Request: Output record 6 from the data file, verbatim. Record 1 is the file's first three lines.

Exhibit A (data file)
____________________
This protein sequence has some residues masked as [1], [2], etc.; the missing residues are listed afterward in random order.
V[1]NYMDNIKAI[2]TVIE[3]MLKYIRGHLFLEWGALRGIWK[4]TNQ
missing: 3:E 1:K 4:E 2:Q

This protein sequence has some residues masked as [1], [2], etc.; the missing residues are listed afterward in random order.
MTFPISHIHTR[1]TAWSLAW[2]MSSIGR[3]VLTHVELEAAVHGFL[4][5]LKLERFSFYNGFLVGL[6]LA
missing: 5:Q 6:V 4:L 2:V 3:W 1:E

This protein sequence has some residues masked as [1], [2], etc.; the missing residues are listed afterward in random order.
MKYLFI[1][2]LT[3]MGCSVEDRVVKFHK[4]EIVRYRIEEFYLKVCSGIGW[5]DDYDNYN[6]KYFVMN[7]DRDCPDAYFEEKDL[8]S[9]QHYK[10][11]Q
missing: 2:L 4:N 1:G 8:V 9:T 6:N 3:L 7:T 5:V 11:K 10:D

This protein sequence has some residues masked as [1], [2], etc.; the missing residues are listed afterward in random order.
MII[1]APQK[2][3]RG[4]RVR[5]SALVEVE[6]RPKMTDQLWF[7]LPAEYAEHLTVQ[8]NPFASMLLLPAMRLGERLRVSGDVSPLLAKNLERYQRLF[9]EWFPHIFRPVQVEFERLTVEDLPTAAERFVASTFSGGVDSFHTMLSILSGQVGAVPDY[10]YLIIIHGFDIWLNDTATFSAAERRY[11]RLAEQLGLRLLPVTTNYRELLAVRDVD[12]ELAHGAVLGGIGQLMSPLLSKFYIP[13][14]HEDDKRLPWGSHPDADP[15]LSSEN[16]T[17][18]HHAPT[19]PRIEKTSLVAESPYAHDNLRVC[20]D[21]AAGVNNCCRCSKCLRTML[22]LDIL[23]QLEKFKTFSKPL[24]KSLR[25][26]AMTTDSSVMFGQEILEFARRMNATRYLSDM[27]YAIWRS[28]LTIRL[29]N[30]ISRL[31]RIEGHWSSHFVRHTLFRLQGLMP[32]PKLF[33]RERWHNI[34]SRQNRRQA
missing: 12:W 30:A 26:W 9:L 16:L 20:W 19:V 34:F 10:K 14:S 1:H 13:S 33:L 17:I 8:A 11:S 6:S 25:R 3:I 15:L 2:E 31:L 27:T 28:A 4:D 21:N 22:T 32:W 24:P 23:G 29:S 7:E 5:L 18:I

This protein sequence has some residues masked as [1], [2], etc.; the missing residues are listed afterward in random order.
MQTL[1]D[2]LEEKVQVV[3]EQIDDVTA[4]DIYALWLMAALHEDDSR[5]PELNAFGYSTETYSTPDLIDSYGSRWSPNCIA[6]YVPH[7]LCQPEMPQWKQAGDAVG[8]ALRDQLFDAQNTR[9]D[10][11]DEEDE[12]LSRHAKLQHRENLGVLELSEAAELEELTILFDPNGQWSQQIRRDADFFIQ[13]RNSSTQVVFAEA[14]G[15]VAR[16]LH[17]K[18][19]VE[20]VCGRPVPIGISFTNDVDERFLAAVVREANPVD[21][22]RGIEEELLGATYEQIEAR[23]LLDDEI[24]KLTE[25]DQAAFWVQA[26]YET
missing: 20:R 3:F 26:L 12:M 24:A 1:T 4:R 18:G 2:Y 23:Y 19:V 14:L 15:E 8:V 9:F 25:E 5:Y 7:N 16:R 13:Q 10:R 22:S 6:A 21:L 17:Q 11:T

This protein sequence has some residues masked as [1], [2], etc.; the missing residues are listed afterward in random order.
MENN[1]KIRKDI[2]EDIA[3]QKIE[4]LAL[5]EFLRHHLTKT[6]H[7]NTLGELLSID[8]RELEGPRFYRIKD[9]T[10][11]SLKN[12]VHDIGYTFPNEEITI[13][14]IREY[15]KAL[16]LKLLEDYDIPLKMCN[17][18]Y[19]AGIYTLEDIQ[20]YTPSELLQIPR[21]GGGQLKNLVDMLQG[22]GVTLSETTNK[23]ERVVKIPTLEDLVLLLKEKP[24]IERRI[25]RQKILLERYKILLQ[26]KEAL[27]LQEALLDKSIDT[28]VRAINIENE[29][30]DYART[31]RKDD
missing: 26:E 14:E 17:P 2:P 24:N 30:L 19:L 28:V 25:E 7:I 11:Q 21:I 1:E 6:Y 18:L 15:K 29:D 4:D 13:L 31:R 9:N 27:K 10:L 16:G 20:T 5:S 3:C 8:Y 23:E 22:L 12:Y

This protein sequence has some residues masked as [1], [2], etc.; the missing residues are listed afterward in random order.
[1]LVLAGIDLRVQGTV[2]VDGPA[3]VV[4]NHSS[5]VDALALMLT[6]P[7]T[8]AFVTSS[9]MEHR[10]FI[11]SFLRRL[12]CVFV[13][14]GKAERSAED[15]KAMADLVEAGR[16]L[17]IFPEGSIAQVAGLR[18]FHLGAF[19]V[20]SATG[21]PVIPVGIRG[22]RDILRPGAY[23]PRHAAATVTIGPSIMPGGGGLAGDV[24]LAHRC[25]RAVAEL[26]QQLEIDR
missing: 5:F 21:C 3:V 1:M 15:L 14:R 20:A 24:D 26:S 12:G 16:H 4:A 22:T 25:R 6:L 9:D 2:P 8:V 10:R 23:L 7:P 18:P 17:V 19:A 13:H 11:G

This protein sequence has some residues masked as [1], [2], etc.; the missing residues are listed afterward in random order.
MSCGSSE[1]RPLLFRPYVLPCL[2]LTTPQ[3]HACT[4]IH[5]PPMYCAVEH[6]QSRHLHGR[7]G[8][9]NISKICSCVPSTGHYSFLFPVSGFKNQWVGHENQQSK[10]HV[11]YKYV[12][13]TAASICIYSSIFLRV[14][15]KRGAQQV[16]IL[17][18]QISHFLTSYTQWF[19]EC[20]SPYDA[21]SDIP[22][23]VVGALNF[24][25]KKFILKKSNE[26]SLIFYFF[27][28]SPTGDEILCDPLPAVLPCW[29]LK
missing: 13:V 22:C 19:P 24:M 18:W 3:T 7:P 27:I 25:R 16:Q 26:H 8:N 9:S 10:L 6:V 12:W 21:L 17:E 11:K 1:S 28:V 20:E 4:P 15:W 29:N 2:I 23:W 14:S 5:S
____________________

This protein sequence has some residues masked as [1], [2], etc.; the missing residues are listed afterward in random order.
MENN[1]KIRKDI[2]EDIA[3]QKIE[4]LAL[5]EFLRHHLTKT[6]H[7]NTLGELLSID[8]RELEGPRFYRIKD[9]T[10][11]SLKN[12]VHDIGYTFPNEEITI[13][14]IREY[15]KAL[16]LKLLEDYDIPLKMCN[17][18]Y[19]AGIYTLEDIQ[20]YTPSELLQIPR[21]GGGQLKNLVDMLQG[22]GVTLSETTNK[23]ERVVKIPTLEDLVLLLKEKP[24]IERRI[25]RQKILLERYKILLQ[26]KEAL[27]LQEALLDKSIDT[28]VRAINIENE[29][30]DYART[31]RKDD
missing: 26:E 14:E 17:P 2:P 24:N 30:L 19:L 28:V 25:E 7:I 11:Q 21:I 1:E 6:Y 18:L 15:K 29:D 4:D 13:L 31:R 9:N 27:K 10:L 16:G 20:T 5:S 3:C 8:Y 23:E 22:L 12:Y